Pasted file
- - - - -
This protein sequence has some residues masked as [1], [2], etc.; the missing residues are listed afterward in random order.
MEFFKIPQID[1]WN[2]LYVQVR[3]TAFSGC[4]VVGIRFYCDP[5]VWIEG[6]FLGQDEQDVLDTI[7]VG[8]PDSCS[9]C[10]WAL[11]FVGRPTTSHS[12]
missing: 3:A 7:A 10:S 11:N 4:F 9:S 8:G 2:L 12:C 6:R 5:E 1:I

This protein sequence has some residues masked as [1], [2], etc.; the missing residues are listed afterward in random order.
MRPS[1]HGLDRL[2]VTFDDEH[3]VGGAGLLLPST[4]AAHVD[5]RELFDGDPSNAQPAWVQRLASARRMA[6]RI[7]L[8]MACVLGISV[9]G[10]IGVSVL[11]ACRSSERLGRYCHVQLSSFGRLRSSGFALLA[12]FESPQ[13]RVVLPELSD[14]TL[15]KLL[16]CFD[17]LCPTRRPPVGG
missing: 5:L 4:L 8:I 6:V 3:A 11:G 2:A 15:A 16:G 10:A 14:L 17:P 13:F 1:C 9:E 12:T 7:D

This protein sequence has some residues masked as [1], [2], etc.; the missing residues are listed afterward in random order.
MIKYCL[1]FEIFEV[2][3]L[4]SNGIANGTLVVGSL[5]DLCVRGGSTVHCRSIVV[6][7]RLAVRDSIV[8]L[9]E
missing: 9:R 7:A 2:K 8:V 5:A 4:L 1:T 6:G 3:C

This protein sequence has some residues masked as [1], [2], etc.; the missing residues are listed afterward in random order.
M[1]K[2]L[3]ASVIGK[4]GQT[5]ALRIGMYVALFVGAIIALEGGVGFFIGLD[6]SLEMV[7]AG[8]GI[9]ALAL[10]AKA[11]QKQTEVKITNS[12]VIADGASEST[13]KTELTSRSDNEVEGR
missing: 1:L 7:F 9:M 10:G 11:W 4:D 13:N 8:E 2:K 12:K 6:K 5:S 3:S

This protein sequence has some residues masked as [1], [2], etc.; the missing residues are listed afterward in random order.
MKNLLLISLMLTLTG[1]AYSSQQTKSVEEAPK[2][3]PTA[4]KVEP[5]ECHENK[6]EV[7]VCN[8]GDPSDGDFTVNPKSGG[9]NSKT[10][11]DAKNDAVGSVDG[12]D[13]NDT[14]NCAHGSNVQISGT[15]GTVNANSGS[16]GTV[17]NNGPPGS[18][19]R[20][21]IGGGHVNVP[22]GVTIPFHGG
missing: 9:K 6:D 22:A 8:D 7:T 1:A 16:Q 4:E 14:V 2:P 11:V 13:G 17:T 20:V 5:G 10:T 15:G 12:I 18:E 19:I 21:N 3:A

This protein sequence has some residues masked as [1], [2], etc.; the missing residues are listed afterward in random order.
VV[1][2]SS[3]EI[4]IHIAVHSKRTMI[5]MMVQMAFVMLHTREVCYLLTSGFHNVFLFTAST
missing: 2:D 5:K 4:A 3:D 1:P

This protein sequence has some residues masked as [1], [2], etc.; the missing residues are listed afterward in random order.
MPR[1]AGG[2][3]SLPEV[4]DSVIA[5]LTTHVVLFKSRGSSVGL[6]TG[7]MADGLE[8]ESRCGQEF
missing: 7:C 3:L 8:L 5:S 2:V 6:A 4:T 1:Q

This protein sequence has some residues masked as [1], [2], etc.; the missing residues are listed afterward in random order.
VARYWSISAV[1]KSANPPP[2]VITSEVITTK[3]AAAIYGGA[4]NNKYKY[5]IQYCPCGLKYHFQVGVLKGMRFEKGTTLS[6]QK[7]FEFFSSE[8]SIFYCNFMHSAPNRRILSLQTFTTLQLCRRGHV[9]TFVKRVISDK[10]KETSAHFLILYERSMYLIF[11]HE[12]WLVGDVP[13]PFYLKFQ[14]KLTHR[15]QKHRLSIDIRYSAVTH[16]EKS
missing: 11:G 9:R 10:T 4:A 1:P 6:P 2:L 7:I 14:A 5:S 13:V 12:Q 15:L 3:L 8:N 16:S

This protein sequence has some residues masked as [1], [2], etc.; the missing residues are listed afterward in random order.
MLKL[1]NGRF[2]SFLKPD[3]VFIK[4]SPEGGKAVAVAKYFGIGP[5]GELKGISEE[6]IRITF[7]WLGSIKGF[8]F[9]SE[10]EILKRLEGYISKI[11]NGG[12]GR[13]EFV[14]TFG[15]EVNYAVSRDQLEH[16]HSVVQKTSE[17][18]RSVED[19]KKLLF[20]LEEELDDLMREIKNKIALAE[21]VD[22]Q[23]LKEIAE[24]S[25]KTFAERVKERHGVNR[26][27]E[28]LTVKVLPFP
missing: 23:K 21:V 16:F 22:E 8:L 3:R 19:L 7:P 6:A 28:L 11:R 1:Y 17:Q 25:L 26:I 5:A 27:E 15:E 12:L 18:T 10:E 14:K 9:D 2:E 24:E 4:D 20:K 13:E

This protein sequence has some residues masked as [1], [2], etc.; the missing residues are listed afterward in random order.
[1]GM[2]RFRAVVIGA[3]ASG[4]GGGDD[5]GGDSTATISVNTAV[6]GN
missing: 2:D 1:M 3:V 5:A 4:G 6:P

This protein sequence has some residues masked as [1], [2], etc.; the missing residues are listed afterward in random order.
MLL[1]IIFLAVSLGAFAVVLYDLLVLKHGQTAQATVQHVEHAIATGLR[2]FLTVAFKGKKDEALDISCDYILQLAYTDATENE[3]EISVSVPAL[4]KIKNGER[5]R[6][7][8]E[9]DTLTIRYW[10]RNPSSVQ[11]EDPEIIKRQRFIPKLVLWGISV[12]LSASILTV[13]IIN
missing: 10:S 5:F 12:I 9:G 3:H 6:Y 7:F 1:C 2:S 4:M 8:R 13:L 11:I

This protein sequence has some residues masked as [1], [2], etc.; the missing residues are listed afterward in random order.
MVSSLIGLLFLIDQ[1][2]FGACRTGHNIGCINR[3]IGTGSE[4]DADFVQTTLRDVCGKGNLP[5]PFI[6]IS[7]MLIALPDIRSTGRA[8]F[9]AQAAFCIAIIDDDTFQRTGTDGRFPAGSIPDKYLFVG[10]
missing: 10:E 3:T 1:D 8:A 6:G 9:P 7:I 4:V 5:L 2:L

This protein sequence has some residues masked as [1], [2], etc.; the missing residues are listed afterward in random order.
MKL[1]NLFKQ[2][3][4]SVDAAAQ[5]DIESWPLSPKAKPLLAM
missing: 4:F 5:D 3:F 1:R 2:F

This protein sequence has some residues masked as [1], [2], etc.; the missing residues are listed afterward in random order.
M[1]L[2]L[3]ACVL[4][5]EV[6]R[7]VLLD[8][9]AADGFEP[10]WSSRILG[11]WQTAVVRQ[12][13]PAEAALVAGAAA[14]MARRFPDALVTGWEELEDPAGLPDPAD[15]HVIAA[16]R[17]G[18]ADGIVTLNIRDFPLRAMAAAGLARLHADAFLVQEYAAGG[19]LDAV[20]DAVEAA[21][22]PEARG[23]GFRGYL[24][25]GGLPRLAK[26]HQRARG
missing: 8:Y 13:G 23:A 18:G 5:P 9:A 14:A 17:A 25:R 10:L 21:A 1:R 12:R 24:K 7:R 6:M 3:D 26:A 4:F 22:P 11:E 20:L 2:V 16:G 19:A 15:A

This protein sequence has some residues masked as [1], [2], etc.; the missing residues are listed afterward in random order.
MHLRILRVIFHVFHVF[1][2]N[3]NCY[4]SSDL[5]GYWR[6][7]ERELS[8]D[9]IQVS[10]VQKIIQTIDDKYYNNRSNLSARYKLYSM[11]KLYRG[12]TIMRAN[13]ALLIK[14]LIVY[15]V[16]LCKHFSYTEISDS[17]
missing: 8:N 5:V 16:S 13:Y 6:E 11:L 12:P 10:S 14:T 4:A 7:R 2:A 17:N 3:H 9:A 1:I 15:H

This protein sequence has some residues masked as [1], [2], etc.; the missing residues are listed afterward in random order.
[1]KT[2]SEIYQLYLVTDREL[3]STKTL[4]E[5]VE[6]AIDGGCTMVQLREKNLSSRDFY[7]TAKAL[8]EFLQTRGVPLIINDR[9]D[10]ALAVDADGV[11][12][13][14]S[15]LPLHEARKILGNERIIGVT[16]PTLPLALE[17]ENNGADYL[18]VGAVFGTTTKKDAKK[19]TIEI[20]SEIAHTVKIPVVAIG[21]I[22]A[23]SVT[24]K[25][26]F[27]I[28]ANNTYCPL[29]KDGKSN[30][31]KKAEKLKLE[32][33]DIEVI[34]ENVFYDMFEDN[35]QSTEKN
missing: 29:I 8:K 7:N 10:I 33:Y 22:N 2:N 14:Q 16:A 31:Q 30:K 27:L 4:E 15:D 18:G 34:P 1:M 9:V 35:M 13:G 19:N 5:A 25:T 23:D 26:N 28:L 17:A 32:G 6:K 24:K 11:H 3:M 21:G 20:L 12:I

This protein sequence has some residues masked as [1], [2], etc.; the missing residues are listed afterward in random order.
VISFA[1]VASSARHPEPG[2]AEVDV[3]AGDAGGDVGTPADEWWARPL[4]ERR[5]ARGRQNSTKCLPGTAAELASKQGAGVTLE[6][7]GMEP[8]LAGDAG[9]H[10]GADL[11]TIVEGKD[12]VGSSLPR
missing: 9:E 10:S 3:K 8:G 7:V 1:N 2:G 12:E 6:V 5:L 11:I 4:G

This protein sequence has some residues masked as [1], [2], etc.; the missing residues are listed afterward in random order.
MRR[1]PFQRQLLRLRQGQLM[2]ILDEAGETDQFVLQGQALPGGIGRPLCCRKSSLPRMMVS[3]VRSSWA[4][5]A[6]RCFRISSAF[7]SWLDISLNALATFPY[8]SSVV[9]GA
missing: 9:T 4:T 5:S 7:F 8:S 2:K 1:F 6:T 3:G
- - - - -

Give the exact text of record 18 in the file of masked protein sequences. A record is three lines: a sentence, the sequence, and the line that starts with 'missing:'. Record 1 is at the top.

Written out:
This protein sequence has some residues masked as [1], [2], etc.; the missing residues are listed afterward in random order.
MRR[1]PFQRQLLRLRQGQLM[2]ILDEAGETDQFVLQGQALPGGIGRPLCCRKSSLPRMMVS[3]VRSSWA[4][5]A[6]RCFRISSAF[7]SWLDISLNALATFPY[8]SSVV[9]GA
missing: 9:T 4:T 5:S 7:F 8:S 2:K 1:F 6:T 3:G